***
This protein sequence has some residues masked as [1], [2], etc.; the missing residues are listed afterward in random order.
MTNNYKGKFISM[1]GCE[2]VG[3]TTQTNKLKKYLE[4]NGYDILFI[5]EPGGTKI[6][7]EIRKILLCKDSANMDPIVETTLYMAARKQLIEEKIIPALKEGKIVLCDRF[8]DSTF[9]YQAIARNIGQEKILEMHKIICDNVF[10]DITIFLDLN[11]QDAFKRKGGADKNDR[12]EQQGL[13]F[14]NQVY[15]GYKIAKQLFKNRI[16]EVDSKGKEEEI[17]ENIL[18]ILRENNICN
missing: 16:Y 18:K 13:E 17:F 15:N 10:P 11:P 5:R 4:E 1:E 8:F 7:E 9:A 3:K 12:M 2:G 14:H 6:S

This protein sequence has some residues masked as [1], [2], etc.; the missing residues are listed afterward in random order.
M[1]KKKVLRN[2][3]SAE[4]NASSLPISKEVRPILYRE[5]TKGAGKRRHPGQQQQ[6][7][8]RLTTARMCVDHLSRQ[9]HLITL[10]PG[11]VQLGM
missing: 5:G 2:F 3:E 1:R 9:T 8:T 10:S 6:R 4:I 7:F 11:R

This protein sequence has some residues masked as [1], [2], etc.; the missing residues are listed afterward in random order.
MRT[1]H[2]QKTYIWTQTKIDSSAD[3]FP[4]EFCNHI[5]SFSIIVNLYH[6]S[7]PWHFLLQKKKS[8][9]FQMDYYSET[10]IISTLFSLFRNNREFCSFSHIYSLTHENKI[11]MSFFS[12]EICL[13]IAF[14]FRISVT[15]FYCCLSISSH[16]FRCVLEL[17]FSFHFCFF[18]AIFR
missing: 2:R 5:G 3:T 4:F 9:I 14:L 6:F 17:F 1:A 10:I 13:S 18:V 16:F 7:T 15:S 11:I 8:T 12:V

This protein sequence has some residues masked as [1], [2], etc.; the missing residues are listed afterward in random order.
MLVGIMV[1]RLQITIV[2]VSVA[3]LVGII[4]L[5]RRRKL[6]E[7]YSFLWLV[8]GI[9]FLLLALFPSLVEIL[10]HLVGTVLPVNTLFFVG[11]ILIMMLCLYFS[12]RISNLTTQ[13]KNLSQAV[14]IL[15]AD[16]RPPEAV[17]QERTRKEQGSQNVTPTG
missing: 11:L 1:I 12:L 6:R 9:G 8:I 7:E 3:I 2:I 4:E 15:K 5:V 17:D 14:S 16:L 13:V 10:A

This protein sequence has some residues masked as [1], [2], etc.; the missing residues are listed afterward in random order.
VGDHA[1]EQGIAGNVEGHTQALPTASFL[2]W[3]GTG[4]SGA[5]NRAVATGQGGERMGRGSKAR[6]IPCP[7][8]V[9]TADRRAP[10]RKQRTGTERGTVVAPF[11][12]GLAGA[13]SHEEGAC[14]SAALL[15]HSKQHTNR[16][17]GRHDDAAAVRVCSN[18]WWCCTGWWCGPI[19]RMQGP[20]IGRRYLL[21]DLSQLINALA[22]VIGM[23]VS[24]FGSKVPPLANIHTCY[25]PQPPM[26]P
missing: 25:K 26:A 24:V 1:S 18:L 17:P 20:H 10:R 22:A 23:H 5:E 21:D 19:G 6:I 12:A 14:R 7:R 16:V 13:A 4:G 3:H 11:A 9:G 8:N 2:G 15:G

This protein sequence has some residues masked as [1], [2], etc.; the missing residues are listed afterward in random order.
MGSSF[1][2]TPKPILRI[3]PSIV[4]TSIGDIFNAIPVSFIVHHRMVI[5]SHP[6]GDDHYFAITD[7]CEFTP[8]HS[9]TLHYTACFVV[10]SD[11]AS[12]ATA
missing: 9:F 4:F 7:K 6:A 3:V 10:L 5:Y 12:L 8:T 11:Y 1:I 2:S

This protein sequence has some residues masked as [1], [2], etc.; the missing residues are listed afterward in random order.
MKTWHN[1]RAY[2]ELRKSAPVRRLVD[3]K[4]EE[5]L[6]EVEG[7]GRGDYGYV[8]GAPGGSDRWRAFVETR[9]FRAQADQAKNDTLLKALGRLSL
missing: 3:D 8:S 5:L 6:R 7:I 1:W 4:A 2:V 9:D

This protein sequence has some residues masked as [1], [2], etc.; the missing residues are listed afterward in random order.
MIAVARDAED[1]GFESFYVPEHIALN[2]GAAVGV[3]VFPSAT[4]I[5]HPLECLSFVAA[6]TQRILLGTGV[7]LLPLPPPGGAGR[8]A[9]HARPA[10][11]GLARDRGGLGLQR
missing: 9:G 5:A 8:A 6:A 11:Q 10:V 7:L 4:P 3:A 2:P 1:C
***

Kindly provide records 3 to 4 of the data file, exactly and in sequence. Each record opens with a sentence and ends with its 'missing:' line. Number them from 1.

This protein sequence has some residues masked as [1], [2], etc.; the missing residues are listed afterward in random order.
MRT[1]H[2]QKTYIWTQTKIDSSAD[3]FP[4]EFCNHI[5]SFSIIVNLYH[6]S[7]PWHFLLQKKKS[8][9]FQMDYYSET[10]IISTLFSLFRNNREFCSFSHIYSLTHENKI[11]MSFFS[12]EICL[13]IAF[14]FRISVT[15]FYCCLSISSH[16]FRCVLEL[17]FSFHFCFF[18]AIFR
missing: 2:R 5:G 3:T 4:F 9:I 14:L 6:F 17:F 1:A 10:I 13:S 18:V 16:F 7:T 15:S 11:I 8:T 12:V

This protein sequence has some residues masked as [1], [2], etc.; the missing residues are listed afterward in random order.
MLVGIMV[1]RLQITIV[2]VSVA[3]LVGII[4]L[5]RRRKL[6]E[7]YSFLWLV[8]GI[9]FLLLALFPSLVEIL[10]HLVGTVLPVNTLFFVG[11]ILIMMLCLYFS[12]RISNLTTQ[13]KNLSQAV[14]IL[15]AD[16]RPPEAV[17]QERTRKEQGSQNVTPTG
missing: 11:L 1:I 12:L 6:R 9:G 8:I 7:E 3:I 2:I 4:E 15:K 5:V 17:D 14:S 16:L 13:V 10:A